Genoa, Italy

Cesare Viel

Pinksummer, Museo D'Arte Contemporanea Di Villa Croce

Cesare Viel is interested in relationships between verbal language and the body, which he expresses through many different media, from prose to video, performance to photography. His recent exhibition at Pinksummer presented the most recent results of his research, while the Villa Croce offered a retrospective overview that showed Viel’s to have been some of the most interesting work to have emerged in Italy during the 1990s.

The gallery show had only three elements: a large black text on the wall; a carpet on the floor on which another phrase was legible; and a small iPod affixed to the wall facing the text. These present three possible relationships between the body and writing. The carpet requires people to bend down to read and thus engages the body, tying the act of reading to a downward movement. Yet the writing on the wall necessitates a vertical axis, an upright posture that allows for an easy relation with one’s body. The iPod transforms writing into voice, that of the artist telling a story, which one must mediate through earbuds. These isolate the listener, enveloping him or her in an artificial environment—all the more so as listening to a story implies introspection on the part of the listener. The story and the two phrases (printed and woven, both in script) refer to a single theme, an unidentified person’s unexpected arrival at the artist’s house during a moment of leisure. Thus the carpet reads TI SENTO PASSARE QUI VICINO / DISCRETA PRESENZA SILENZIOSA (I feel you passing nearby / Discreet silent presence). The voice describes unspecified acts expressed through abstractions; the event remains improbable, and the only clear reality is that of the words and their evocative power.

A carpet like the one on display at Pinksummer was also shown at the Villa Croce, but in this case the phrase written on it was the same as the show’s title: MI GIOCO FINO IN FONDO MA IL FONDO NON HA FINE (I bet until the end but the bottom has no end), a sort of untranslatable pun that evokes the interminability of the artist’s search. The videos and installations here demonstrated Viel’s interest in contemporary literature and in the practice of writing, often using quotations or aphorisms written out on simple sheets of paper or reproduced on banners to be hung in the city streets. For Viel, language is about identity and the cultural definition of sexuality. Androgyny has been a recurrent theme (Viel disguised as Virginia Woolf, reading passages from To the Lighthouse, or shown in a video where he speaks in a female voice), while other works deal with the social and collective response to this questioning of identity. Operazione bufera (Operation Storm), 2003, presents a small room, furnished with armchairs and theater lights. The public stands along the walls, while a performer sits backwards and blindfolded on a chair—in the same position in which one of the Chechen terrorists, asphyxiated by gas, was found after taking the audience hostage in the Dubrovka theater in Moscow in 2002. Throughout the performance, the artist’s recorded voice can be heard reading excerpts from newspaper articles describing the terrible event. This is a dramatization in the Brechtian sense, based not on emotional shock but rather on rational engagement, yet it carries all the more impact for that.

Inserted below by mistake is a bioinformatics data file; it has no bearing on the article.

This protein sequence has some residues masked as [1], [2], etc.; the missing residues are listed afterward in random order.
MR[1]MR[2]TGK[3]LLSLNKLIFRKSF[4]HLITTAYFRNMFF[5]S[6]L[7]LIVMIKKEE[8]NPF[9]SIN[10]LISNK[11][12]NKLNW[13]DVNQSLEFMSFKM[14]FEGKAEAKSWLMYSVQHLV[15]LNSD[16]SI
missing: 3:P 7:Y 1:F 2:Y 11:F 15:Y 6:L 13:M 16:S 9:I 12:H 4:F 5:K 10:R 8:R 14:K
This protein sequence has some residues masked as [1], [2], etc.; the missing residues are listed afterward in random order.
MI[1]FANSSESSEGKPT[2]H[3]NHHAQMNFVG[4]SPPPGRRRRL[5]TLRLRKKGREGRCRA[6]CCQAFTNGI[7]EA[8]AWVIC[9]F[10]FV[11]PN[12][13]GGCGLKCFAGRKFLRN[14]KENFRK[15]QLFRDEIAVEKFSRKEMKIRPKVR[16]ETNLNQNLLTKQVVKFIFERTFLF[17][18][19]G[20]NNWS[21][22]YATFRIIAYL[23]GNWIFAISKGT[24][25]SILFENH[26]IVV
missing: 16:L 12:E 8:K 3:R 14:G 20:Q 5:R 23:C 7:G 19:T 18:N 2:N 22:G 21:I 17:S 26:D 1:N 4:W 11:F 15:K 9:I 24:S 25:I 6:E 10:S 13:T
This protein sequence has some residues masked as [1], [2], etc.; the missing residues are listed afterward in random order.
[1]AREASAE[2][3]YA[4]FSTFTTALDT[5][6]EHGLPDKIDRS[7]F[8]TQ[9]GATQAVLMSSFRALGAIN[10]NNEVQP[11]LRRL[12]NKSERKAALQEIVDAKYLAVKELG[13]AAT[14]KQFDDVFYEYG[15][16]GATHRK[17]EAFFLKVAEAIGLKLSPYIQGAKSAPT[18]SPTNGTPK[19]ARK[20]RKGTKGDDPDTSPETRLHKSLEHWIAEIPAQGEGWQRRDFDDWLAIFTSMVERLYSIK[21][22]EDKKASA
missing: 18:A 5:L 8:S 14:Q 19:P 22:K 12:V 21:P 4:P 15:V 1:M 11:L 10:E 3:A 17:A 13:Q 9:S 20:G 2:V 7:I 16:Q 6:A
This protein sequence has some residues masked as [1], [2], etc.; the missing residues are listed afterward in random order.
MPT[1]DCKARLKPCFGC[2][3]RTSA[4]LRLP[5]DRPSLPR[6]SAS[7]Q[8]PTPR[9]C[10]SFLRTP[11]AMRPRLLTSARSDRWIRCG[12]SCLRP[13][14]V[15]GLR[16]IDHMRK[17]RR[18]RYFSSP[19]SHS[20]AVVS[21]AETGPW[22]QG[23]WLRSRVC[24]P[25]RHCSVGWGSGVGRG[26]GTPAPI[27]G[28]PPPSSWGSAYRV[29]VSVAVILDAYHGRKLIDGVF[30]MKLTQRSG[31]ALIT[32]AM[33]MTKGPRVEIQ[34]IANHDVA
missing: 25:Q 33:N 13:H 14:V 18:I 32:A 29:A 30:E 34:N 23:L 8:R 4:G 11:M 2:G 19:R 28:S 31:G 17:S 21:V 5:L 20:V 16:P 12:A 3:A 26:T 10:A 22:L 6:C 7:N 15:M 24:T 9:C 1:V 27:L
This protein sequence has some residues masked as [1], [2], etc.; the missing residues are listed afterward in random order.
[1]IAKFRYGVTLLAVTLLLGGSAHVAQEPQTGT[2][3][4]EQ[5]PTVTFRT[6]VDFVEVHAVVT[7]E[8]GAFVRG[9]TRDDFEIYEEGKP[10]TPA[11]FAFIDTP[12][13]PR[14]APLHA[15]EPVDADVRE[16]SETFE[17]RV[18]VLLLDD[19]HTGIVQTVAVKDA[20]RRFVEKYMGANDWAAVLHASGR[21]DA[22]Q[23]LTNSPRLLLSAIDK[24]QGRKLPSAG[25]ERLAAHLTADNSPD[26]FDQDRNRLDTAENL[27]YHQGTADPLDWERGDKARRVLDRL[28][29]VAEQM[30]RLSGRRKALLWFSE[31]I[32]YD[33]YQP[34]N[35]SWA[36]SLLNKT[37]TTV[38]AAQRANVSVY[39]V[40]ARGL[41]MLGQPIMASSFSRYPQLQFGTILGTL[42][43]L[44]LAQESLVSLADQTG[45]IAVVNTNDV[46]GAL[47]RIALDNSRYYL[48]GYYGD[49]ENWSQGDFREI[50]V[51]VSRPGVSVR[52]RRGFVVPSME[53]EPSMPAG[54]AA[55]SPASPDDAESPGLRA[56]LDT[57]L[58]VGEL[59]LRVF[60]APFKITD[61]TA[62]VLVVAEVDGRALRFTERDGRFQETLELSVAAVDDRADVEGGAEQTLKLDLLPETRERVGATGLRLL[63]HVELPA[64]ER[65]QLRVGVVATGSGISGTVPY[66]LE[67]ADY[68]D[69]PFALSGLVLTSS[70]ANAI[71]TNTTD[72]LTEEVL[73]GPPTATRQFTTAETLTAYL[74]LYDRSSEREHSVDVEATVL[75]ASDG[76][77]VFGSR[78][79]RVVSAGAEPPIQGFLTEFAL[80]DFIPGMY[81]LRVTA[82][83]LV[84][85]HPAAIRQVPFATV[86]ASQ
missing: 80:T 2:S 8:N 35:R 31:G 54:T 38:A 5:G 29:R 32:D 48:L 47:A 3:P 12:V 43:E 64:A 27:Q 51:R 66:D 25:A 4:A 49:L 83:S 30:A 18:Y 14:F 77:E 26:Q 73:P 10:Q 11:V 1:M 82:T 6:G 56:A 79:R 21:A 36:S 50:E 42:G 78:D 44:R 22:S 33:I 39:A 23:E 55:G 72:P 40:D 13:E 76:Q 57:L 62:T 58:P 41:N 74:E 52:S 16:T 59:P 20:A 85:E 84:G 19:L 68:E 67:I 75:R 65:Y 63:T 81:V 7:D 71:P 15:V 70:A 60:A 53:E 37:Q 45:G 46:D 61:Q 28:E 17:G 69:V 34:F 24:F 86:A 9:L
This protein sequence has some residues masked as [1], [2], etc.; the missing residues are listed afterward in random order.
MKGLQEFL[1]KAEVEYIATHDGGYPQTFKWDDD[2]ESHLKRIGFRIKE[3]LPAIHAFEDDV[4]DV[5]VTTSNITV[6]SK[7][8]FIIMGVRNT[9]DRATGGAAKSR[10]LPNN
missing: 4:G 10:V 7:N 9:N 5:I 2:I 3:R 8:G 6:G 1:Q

Giorgio Verzotti

Translated from Italian by Marguerite Shore.